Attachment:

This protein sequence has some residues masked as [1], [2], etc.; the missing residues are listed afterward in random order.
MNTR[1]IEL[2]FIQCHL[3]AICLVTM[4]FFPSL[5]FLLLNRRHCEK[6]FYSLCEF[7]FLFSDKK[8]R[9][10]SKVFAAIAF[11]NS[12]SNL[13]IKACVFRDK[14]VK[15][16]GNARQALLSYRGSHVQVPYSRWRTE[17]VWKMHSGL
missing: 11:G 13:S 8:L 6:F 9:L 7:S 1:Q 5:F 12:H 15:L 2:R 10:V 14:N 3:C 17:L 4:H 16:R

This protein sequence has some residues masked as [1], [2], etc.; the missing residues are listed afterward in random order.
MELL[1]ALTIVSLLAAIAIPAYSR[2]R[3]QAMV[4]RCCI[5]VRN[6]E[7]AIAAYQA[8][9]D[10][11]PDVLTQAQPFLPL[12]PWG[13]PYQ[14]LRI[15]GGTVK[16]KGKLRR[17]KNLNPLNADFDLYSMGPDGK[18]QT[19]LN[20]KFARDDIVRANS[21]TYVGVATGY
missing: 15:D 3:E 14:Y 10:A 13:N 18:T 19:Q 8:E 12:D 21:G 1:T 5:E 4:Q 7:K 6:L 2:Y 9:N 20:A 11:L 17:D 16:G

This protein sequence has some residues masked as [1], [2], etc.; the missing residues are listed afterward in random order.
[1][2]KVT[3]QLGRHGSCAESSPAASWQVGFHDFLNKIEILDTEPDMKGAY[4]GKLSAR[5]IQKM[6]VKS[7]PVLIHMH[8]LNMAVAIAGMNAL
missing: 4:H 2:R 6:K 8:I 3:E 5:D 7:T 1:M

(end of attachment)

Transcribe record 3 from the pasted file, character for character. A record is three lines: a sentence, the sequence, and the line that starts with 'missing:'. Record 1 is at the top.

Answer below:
This protein sequence has some residues masked as [1], [2], etc.; the missing residues are listed afterward in random order.
[1][2]KVT[3]QLGRHGSCAESSPAASWQVGFHDFLNKIEILDTEPDMKGAY[4]GKLSAR[5]IQKM[6]VKS[7]PVLIHMH[8]LNMAVAIAGMNAL
missing: 4:H 2:R 6:K 8:I 3:E 5:D 7:T 1:M